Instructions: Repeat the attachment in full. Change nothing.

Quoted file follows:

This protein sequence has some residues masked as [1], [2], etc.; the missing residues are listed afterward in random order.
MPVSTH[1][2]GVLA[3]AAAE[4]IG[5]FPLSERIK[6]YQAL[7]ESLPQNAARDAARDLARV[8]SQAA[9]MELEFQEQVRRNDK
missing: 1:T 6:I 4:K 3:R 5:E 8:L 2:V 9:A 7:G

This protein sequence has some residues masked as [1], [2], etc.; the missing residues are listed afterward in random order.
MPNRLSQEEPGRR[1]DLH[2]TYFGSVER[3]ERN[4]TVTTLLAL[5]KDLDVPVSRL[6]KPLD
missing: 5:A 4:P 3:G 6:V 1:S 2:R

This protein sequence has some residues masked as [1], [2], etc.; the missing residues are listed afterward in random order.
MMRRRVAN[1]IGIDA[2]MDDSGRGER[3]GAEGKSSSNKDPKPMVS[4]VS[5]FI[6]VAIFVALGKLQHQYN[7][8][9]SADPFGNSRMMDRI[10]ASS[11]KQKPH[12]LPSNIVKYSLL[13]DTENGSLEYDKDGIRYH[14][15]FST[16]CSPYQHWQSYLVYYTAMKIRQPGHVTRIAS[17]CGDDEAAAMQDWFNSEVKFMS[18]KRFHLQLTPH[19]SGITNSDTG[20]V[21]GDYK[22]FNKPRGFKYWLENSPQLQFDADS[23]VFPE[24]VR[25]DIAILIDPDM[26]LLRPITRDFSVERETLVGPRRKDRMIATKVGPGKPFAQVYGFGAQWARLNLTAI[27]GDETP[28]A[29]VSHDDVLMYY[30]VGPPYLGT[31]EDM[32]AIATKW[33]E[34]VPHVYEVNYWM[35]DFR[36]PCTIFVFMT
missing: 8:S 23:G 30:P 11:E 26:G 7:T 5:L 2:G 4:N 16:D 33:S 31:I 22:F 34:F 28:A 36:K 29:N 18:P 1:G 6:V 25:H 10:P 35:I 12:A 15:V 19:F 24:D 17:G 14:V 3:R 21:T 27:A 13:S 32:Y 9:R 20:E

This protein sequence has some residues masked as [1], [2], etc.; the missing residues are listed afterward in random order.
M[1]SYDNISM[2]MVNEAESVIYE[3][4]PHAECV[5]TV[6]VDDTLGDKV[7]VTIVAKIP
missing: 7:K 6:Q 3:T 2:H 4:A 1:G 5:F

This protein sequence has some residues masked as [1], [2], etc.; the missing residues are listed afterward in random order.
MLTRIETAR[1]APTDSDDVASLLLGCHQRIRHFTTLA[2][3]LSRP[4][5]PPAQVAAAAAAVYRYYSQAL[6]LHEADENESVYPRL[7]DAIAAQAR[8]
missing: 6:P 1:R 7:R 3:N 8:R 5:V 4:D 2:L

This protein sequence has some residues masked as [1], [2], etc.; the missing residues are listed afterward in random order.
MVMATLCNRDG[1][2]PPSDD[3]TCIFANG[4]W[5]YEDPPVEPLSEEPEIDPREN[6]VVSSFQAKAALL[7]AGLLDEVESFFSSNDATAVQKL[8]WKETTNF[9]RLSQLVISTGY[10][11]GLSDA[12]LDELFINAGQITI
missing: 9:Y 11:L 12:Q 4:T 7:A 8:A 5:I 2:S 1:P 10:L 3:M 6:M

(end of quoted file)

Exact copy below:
This protein sequence has some residues masked as [1], [2], etc.; the missing residues are listed afterward in random order.
MPVSTH[1][2]GVLA[3]AAAE[4]IG[5]FPLSERIK[6]YQAL[7]ESLPQNAARDAARDLARV[8]SQAA[9]MELEFQEQVRRNDK
missing: 1:T 6:I 4:K 3:R 5:E 8:L 2:V 9:A 7:G

This protein sequence has some residues masked as [1], [2], etc.; the missing residues are listed afterward in random order.
MPNRLSQEEPGRR[1]DLH[2]TYFGSVER[3]ERN[4]TVTTLLAL[5]KDLDVPVSRL[6]KPLD
missing: 5:A 4:P 3:G 6:V 1:S 2:R

This protein sequence has some residues masked as [1], [2], etc.; the missing residues are listed afterward in random order.
MMRRRVAN[1]IGIDA[2]MDDSGRGER[3]GAEGKSSSNKDPKPMVS[4]VS[5]FI[6]VAIFVALGKLQHQYN[7][8][9]SADPFGNSRMMDRI[10]ASS[11]KQKPH[12]LPSNIVKYSLL[13]DTENGSLEYDKDGIRYH[14][15]FST[16]CSPYQHWQSYLVYYTAMKIRQPGHVTRIAS[17]CGDDEAAAMQDWFNSEVKFMS[18]KRFHLQLTPH[19]SGITNSDTG[20]V[21]GDYK[22]FNKPRGFKYWLENSPQLQFDADS[23]VFPE[24]VR[25]DIAILIDPDM[26]LLRPITRDFSVERETLVGPRRKDRMIATKVGPGKPFAQVYGFGAQWARLNLTAI[27]GDETP[28]A[29]VSHDDVLMYY[30]VGPPYLGT[31]EDM[32]AIATKW[33]E[34]VPHVYEVNYWM[35]DFR[36]PCTIFVFMT
missing: 8:S 23:G 30:P 11:E 26:G 7:T 5:L 2:G 4:N 16:D 33:S 31:I 22:F 34:F 28:A 36:K 29:N 18:P 1:G 6:V 25:H 10:P 35:I 12:A 15:V 19:F 24:D 17:G 14:V 3:R 21:T 27:A 13:S 32:Y 9:R 20:E

This protein sequence has some residues masked as [1], [2], etc.; the missing residues are listed afterward in random order.
M[1]SYDNISM[2]MVNEAESVIYE[3][4]PHAECV[5]TV[6]VDDTLGDKV[7]VTIVAKIP
missing: 7:K 6:Q 3:T 2:H 4:A 1:G 5:F

This protein sequence has some residues masked as [1], [2], etc.; the missing residues are listed afterward in random order.
MLTRIETAR[1]APTDSDDVASLLLGCHQRIRHFTTLA[2][3]LSRP[4][5]PPAQVAAAAAAVYRYYSQAL[6]LHEADENESVYPRL[7]DAIAAQAR[8]
missing: 6:P 1:R 7:R 3:N 8:R 5:V 4:D 2:L

This protein sequence has some residues masked as [1], [2], etc.; the missing residues are listed afterward in random order.
MVMATLCNRDG[1][2]PPSDD[3]TCIFANG[4]W[5]YEDPPVEPLSEEPEIDPREN[6]VVSSFQAKAALL[7]AGLLDEVESFFSSNDATAVQKL[8]WKETTNF[9]RLSQLVISTGY[10][11]GLSDA[12]LDELFINAGQITI
missing: 9:Y 11:L 12:Q 4:T 7:A 8:A 5:I 2:S 1:P 10:L 3:M 6:M